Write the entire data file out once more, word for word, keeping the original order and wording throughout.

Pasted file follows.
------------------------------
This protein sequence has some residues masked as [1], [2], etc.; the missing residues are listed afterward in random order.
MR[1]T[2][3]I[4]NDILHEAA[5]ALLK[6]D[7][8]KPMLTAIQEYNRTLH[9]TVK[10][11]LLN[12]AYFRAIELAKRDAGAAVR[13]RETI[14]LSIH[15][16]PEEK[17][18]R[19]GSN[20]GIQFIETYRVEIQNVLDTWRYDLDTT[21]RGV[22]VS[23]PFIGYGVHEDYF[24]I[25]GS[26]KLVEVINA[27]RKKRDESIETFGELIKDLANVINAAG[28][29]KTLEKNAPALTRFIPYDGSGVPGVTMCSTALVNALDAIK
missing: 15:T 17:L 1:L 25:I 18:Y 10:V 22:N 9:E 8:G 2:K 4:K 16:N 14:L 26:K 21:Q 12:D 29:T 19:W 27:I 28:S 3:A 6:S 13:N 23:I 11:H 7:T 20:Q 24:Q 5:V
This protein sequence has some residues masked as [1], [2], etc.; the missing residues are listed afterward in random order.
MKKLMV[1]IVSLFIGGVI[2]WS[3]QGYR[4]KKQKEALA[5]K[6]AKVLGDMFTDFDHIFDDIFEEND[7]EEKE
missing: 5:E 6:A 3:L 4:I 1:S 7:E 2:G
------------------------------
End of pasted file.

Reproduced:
This protein sequence has some residues masked as [1], [2], etc.; the missing residues are listed afterward in random order.
MR[1]T[2][3]I[4]NDILHEAA[5]ALLK[6]D[7][8]KPMLTAIQEYNRTLH[9]TVK[10][11]LLN[12]AYFRAIELAKRDAGAAVR[13]RETI[14]LSIH[15][16]PEEK[17][18]R[19]GSN[20]GIQFIETYRVEIQNVLDTWRYDLDTT[21]RGV[22]VS[23]PFIGYGVHEDYF[24]I[25]GS[26]KLVEVINA[27]RKKRDESIETFGELIKDLANVINAAG[28][29]KTLEKNAPALTRFIPYDGSGVPGVTMCSTALVNALDAIK
missing: 15:T 17:L 1:L 25:I 18:Y 10:V 22:N 9:E 8:G 2:K 4:K 16:N 14:L 26:K 21:Q 12:D 29:T 19:W 27:I 28:S 3:A 6:S 13:N 23:I 11:H 7:T 20:Q 24:Q 5:V
This protein sequence has some residues masked as [1], [2], etc.; the missing residues are listed afterward in random order.
MKKLMV[1]IVSLFIGGVI[2]WS[3]QGYR[4]KKQKEALA[5]K[6]AKVLGDMFTDFDHIFDDIFEEND[7]EEKE
missing: 5:E 6:A 3:L 4:I 1:S 7:E 2:G